The bullpen is well stocked with more quality freshmen, led by power righty Josh Sborz (2-0, 1.32), who can reach 93-94 and has a good hard slider. Heralded freshman Nathan Kirby (1-1, 8.49) has shown electric stuff, but “his pitchability is not there yet,” as O’Connor put it. Instead, freshman David Rosenberger (1.93) has given the Cavs a lift from the left side. And another freshman, righty Cameron Tekker, has been limited to four innings by an infected finger, but O’Connor said he has one of the best arms in UVa.’s freshman class, with a fastball that reaches 92.
Crockett has returned strong and seemingly found a home in the bullpen, where he is 2-0, 0.73. And another veteran lefty, Scott Silverstein (3-0, 3.25), has shown better stuff this year, as his long journey back from shoulder problems has progressed. O’Connor said he’s hopeful that Silverstein won’t run out of gas down the stretch this year like he did last year, when he was still building his strength back up.
Though Virginia hasn’t played the most challenging nonconference schedule, the Cavaliers proved their mettle by taking a road series at Clemson last weekend. The deep, athletic lineup has been potent, as expected, and the emergence of their young arms has turned a question mark into a strength.
“They’ve done everything that we’ve asked them to do and been very, very consistent,” O’Connor said of his young pitchers. “Our starters for the most part have pitched deep into the game or at least into the middle of the game. We’ve mixed and matched out of the bullpen. There’s certainly talent in that freshman group. I didn’t know how quickly they would gain enough experience, and I still don’t think we completely know yet. But certainly they’ve shown us in these first three weeks that they’ve got talent.”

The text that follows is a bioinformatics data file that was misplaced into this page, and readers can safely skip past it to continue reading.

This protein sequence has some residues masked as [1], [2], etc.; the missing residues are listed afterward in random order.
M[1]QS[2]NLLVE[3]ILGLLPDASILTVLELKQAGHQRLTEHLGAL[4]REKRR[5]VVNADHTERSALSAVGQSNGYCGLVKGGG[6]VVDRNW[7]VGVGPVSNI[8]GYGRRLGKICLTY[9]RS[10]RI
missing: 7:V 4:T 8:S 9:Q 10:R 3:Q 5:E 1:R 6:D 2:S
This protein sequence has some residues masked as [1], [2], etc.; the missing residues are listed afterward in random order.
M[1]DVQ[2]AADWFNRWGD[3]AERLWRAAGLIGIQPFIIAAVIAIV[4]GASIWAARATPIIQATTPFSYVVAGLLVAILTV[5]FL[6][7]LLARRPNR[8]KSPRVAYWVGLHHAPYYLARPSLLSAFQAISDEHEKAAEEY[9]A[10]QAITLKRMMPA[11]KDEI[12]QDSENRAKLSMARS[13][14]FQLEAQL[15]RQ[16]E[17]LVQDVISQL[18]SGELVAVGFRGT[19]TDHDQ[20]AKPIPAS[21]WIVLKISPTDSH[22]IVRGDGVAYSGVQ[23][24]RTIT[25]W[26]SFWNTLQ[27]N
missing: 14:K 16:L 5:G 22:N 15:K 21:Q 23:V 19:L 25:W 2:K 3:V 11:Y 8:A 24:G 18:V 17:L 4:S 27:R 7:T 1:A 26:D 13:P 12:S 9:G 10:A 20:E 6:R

N.C. State has no shortage of talent, of course. But the Wolfpack has a lot more to prove, especially on the mound.
“Right now, we’ve just got to get better,” Avent said. “It’s a long season, and obviously you want to be playing your best ball in May and June. Right now we’ve got a lot of work to do, and it’s all about how bad they want it. We all know that’s got a lot to do with it—mindset, how hard they’re willing to work, sacrifice. We’ve got to learn to compete a little harder, get after it a little better. Once we do that, and once we get healthy, I feel like we’ll be in good shape in May.”
Third-ranked Oregon State is the most complete team in the Pac-12, and the Beavers made a loud statement by sweeping Arizona in Tucson last weekend. The Beavers enter this weekend with a 19-1 record, while No. 20 ASU is 12-5 and heads to Corvallis with three losses in its last four games.